Renewable Portfolio Standards
Why are Renewable Portfolio Standards important?
Renewable Portfolio Standards encourage renewable energy use in states throughout the country, reducing reliance on fossil fuels.
California’s standards are among the most ambitious in the U.S., requiring that 33% of the power provided by electric utilities come from renewable sources by 2020. Since the policy’s implementation in 2002, solar capacity has grown tremendously as utilities shift focus away from fossil fuels.
Strong RPS policies are key to solar’s future success in California. Some reasons the RPS is so important include:
- A diversified energy portfolio
- Integrating solar into the grid stabilizes electricity rates
- Reducing greenhouse gas emissions
- Renewable energy is emission-free, letting California reach reduction goals
- Economic benefits
- A growing solar industry provides local jobs that stimulate the economy
A diversified energy portfolio
Fossil fuel prices rely on rapidly changing global market prices that offer no stability to consumers.
Consider that while natural gas prices are at a current low, the last decade saw rapid shifts in pricing. Even if rates are low today, changes in supply and market pricing could increase future rates with little warning.
Traditionally cheap coal-fired electricity has steadily increased over the years as well, thanks to decreased overall production and higher transportation costs. If prices continue to fluctuate wildly, utilities that solely rely on fossil fuels will be forced to shift higher costs on to ratepayers.
California ratepayers are more insulated from those higher costs thanks to RPS policies. Unlike fossil fuels, electricity from solar is free from market speculation. Plus, since 2003, nearly 70% of all new grid capacity in California has come from renewable resources like solar and wind.
While initial startup costs for solar tend to be higher than fossil fuels, production is much cheaper. That’s making it possible for utilities to meet their renewable energy requirements without passing huge costs on to consumers.
Renewable Portfolio Standard policies typically include cost-containment measures to protect consumers from any higher than expected costs. A study from the Lawrence Berkeley National Laboratory said ratepayers usually experience cost impacts of 1.6% or less.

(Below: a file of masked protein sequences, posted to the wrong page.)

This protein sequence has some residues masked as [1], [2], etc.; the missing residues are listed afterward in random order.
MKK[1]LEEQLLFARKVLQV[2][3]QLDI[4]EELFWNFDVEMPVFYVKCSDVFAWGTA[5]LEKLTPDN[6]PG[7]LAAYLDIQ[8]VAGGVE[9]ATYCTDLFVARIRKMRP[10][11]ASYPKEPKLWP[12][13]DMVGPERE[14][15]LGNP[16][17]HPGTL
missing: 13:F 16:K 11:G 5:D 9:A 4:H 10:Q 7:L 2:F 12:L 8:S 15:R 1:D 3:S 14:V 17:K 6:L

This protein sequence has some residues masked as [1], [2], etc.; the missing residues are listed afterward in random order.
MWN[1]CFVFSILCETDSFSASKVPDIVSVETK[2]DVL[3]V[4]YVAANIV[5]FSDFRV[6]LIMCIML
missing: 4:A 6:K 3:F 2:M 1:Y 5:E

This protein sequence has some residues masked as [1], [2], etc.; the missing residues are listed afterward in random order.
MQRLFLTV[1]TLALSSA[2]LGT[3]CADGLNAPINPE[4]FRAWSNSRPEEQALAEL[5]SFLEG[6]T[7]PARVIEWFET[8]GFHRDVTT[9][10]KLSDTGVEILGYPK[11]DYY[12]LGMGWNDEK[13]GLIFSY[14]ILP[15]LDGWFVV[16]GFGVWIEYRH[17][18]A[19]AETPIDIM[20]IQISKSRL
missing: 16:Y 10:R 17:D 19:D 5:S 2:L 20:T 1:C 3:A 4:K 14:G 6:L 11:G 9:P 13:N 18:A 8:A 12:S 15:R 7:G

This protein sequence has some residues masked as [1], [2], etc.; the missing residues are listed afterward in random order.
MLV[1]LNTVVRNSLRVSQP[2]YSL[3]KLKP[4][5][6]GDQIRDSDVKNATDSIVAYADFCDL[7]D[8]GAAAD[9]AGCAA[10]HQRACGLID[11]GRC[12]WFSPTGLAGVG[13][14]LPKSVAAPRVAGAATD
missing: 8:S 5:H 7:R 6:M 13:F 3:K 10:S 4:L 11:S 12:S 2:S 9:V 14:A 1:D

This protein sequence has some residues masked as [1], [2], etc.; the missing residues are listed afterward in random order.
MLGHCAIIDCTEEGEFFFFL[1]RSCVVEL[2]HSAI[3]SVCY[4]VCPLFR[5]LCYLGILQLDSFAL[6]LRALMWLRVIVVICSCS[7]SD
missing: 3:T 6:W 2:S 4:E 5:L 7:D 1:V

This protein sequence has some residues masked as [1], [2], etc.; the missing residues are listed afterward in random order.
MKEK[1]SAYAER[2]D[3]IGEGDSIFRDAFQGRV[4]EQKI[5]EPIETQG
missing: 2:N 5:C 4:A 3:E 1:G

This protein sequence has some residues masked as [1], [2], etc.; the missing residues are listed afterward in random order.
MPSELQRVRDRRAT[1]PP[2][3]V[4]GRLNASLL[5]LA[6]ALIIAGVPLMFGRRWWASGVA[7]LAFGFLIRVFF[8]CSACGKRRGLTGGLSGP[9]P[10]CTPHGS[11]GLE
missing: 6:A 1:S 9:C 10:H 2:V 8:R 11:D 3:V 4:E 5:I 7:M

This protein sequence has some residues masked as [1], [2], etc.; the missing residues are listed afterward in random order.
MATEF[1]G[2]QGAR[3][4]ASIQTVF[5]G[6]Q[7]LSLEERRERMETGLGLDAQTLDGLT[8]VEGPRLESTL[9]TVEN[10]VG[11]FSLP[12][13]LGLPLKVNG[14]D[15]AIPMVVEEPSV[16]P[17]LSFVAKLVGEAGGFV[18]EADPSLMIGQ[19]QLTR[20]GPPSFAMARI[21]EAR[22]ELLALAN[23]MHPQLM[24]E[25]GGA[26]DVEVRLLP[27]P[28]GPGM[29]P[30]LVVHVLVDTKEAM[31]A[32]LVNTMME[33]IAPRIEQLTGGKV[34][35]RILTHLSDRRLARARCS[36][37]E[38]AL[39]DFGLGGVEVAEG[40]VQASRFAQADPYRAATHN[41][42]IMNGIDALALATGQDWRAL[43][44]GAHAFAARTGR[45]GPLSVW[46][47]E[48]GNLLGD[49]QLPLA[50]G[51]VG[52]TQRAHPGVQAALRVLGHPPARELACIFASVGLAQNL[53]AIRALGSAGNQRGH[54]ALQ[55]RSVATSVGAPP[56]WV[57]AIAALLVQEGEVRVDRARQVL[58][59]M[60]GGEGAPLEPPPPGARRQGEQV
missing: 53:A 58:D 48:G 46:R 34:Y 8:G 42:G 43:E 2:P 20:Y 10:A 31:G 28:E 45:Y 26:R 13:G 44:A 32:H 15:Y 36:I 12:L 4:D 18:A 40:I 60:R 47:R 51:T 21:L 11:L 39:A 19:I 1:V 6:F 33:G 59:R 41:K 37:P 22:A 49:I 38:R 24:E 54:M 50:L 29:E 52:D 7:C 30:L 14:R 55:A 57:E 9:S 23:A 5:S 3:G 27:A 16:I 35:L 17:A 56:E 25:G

Reducing greenhouse gas emissions
California’s Global Warming Solutions Act of 2006 requires that the state reduce its total greenhouse gas emissions to 1990 levels by 2020.
Unfortunately, California’s electric utilities still provide the majority of their electricity from fossil fuels, which are the main source of greenhouse gas emissions in California. According to the Environmental Protection Agency, burning coal, oil, and natural gas was responsible for 79% of harmful emissions in 2010.
Shifting away from fossil fuels and toward renewable energy is key to meeting California’s emission reduction goals, making the RPS a valuable tool in the fight against climate change.
The Union of Concerned Scientists predicts that meeting the 33% renewable energy standard will displace nearly 13 million tons of greenhouse gases in 2020, or the equivalent of 10 to 15 new fossil fuel plants.
Without the RPS, it’s doubtful that utilities would have taken steps to expand their renewable energy use on their own. That would make it nearly impossible to reduce greenhouse gas emissions by target amounts.
An unintended benefit of California RPS policies has been local job growth, particularly in the solar industry.
Between 1995 and 2012, employment in the California solar industry increased by over 166%. The majority of that growth occurred thanks to more aggressive RPS requirements, particularly since 2009. Between 2009 and 2012, solar capacity in California increased from just 712 MW to more than 2,074 MW.
The rapid rise in demand for solar capacity led to the creation of numerous businesses in the solar industry. Today, over 1,505 solar companies in California employ approximately 43,700 workers.
Those 43,700 workers are greatly contributing to local economies throughout California. Because solar jobs tend to be labor intensive and require in-person consultation, they can’t be shipped overseas or out-of-state.
Keep RPS policies strong
Renewable Portfolio Standards throughout the country have come under attack from organizations with special interests in fossil fuels.
By electing the right politicians and supporting groups who fight for solar, you can keep California’s RPS strong. Find out more by exploring additional information on solar policies in California.